I wanted to address a question I’ve been getting a lot. It typically goes something like this: “I’m getting to the end of pregnancy. My doctor is suggesting we induce at 39 weeks; she says that the most recent evidence says this is better for the baby. Should I do it?”
This question comes up even in the absence of a viral pandemic, but the current situation has made it more salient. A scheduled induction gives an added measure of control over the timing of birth. So: is it a good idea? (Note: I am grateful to my coauthor/friend/NY OB Spencer McClelland for conversations and writing on this).
To understand both why we’d ask this question and why this discussion has gotten so much more common in the last year or so, we want to step back. Until relatively recently, the conventional wisdom had been that inductions are a “setup” for a C-section. Think about, for example, the Ricki Lake documentary The Business of Being Born, which (basically) castigates inductions as the beginning of the “cascade of interventions” which end in a C-section.
There is some logic here: the physiologic principle is that the body should respond much more readily to its own signals for when to go into labor, so it stands to reason that inducing labor with medications may be less effective. And it is true that if you compare women who are induced to those who are not, inductions are associated with higher C-section rates.
But this correlation is just that, a correlation. Women who are induced are different in other ways than those who are not — they are likely to be higher risk on other dimensions — and it may be those characteristics (and not the induction) which lead to the higher C-section rates. To answer this convincingly, we need randomized data.
This is precisely what we now have, in the form of a fairly recent study called the ARRIVE Trial, published in the New England Journal of Medicine in 2018. Here’s the basic structure. The study recruited around 6000 low risk women having their first child; they were invited into the study in late pregnancy. Half of the women were chosen randomly for the “Induction at 39 weeks” treatment group and half were chosen for the “Expectant Management” group. The latter group was, as the term implies, managed expectantly and either went into labor on their own or were induced later in pregnancy (usually by 41 weeks).
(The study didn’t “force” women into these choices — this is run with what is called an “encouragement design” so women were encouraged to adhere to the treatment they were assigned but were able to make their own choices. In practice, the compliance with assigned group was high.)
The study had two main outcomes. First: babies. The babies born did equally well in the two groups. More precisely, there was no statistically significant difference in “adverse perinatal outcomes.” Second: C-section rates. This was the striking result. Those induced at 39 weeks actually had lower C-section rates (18.6% versus 22.2%) than those who were expectantly managed.
It is this latter result which has gotten the most attention and, I think, significantly affected practice. Doctors and patients who may have been reluctant to induce before now see the possibility of not only not increasing C-sections, but actually decreasing them.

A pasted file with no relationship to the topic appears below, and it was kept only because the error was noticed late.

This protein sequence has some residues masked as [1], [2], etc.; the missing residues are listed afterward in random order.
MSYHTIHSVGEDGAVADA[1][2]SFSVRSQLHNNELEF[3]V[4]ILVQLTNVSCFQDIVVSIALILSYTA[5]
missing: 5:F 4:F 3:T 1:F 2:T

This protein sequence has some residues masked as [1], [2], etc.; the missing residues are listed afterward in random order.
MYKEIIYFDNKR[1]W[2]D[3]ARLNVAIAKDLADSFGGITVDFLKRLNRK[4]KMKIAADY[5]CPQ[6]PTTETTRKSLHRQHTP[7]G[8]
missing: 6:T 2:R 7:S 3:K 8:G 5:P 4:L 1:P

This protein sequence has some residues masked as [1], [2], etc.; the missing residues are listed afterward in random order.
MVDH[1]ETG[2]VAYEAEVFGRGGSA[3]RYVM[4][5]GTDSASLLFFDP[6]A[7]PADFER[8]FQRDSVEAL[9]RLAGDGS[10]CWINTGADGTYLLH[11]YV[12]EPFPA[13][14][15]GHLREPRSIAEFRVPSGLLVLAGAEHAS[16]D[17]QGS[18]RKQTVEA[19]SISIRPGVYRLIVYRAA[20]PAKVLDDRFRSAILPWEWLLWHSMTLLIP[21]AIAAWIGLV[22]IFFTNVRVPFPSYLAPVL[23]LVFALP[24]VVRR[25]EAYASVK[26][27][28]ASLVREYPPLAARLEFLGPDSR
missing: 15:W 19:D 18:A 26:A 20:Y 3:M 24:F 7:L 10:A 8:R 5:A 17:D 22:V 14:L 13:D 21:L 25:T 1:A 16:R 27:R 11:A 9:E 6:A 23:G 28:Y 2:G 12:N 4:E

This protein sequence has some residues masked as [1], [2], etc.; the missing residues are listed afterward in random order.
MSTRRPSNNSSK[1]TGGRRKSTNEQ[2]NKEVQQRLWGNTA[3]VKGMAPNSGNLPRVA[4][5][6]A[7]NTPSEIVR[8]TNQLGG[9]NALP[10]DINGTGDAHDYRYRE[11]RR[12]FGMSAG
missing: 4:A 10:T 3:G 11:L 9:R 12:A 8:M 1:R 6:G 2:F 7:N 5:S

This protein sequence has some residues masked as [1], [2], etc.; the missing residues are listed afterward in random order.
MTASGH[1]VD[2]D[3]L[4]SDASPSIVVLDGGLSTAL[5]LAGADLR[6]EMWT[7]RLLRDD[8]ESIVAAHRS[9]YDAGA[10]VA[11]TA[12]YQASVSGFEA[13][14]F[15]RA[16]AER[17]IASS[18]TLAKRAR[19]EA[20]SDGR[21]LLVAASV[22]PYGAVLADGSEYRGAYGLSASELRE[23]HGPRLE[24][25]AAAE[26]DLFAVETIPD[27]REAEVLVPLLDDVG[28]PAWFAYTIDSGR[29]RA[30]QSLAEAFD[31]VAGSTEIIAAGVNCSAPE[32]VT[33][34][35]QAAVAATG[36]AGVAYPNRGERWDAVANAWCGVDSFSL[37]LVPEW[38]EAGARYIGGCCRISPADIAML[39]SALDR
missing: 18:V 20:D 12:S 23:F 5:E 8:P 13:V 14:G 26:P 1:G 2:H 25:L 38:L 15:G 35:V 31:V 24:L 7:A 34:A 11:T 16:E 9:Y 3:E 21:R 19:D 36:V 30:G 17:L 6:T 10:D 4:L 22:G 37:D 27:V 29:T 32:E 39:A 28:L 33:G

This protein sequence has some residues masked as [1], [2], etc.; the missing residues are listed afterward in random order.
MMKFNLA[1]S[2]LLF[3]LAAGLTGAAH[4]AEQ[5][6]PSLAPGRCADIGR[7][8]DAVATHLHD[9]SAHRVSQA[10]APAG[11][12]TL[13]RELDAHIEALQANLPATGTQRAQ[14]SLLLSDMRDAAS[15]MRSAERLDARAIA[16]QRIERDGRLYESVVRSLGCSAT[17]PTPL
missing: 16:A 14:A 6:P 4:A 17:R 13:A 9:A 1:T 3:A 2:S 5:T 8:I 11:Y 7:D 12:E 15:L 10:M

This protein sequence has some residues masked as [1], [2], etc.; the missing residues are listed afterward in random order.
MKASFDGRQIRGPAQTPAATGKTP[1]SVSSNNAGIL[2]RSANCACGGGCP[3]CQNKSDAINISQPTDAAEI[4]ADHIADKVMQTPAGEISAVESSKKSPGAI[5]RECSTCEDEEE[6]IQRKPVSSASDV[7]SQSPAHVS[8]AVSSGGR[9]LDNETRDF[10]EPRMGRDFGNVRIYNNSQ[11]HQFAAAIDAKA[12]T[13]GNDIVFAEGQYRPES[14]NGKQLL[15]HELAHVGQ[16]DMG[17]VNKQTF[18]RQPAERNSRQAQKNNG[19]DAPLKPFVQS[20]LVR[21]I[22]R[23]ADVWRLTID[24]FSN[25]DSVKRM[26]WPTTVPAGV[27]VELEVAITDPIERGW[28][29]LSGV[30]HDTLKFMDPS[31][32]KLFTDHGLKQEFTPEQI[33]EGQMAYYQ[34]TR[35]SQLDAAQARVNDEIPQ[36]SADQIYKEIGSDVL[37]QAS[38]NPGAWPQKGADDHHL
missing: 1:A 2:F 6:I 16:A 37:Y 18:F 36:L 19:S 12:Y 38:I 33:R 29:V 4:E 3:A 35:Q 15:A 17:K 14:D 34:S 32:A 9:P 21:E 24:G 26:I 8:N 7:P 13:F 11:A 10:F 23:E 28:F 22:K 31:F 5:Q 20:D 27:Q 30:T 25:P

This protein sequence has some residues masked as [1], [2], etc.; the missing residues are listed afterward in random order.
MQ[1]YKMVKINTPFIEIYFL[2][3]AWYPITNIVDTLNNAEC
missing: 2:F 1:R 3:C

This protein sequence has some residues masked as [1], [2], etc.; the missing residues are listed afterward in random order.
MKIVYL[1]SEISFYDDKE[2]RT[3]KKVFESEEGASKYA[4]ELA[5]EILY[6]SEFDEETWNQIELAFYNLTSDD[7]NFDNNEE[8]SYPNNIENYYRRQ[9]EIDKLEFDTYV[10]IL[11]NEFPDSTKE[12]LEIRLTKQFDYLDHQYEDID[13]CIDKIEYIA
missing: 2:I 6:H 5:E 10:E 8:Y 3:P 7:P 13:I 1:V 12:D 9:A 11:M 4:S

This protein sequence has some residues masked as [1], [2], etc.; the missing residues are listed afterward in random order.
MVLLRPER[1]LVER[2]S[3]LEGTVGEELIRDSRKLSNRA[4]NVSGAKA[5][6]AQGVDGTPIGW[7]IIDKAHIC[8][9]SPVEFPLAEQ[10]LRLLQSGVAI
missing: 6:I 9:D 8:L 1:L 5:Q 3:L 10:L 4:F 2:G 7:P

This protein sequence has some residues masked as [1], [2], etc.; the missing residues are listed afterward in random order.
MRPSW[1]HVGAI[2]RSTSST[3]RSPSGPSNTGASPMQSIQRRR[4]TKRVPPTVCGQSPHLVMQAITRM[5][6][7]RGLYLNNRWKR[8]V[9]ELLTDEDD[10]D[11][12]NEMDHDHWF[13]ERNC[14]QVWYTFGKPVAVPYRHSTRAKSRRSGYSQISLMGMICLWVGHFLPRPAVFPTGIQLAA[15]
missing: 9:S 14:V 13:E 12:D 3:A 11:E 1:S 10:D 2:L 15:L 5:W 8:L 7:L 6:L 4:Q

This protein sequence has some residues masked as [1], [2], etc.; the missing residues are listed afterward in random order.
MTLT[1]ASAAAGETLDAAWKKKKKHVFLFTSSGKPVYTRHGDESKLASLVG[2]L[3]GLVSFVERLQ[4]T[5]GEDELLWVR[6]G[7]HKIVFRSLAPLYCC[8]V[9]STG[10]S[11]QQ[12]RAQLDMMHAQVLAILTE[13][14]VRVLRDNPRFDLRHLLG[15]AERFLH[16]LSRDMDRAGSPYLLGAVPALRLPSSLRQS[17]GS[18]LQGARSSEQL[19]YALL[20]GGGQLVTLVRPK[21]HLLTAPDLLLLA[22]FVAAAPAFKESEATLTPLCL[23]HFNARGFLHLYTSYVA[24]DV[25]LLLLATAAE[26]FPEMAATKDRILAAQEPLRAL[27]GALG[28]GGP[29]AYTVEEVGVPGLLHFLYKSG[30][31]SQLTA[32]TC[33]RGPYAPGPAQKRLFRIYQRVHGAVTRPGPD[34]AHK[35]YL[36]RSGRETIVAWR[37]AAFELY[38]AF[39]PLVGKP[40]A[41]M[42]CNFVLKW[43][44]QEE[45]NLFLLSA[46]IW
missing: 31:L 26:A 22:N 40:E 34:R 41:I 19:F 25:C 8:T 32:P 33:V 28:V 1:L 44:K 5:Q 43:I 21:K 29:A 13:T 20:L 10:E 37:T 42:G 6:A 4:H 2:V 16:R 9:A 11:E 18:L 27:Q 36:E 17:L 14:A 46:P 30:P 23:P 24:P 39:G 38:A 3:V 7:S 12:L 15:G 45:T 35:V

This is a really excellent study. It’s large, it’s randomized. It was focused in the sense of having a clear set of outcomes. In my view, it is appropriate that this change some choices. Relative to the case before this, I’d be much more comfortable personally inducing at 39 weeks.
I do, however, want to raise two caveats here which I think should give us pause in using these results to conclude that all pregnant women should be induced at 39 weeks.
The first issue is with what we’d call “external validity.” Basically, the question of whether the results from this particular trial should be assumed to hold for all women in all situations. There are some reasons to think they might not. The trial was run in hospitals with generally low C-section rates, and the study population was healthy, low-risk women. In addition, it is possible that when doctors knew they were being watched as part of the study, they did things differently (this is what is sometimes called a “Hawthorne Effect”).
All this is to say that this headline finding that 39-week induction reduces a woman’s risk of a C-section might actually not be true when medicine is practiced in the real world. Or it might be true for patients and hospitals that resemble the hospitals in the trial, but less so for patients and hospitals who are different.
A second issue I’d flag is the importance of preferences. Many women giving birth have some sense of the experience they would like. When I was pregnant I wanted – if possible — to go into labor at home, stay there for as long as possible and avoid an epidural. This isn’t what everyone wants! But it was also incompatible with induction. Of course, if an induction was the safest for me and the baby, I’d have done it. But my preference was not to.
Reading these data, I think they are supportive of 39 week inductions but certainly not so strongly that they’d overwhelm strong preferences in other directions. If you want to do it, this is reassuring. If you don’t, I certainly do not read the data as saying you have to induce.
I will issue one caveat: a Swedish trial from last year suggested that one can possibly push expectant management too far. In particular, they found that waiting until 42 weeks to induce, rather than inducing at 41 weeks, caused an increase in stillbirths. This is thankfully a rare outcome but the differences were large enough that the study stopped early. Obviously 41 weeks and 39 weeks are different, but I thought it useful to note this in the same space.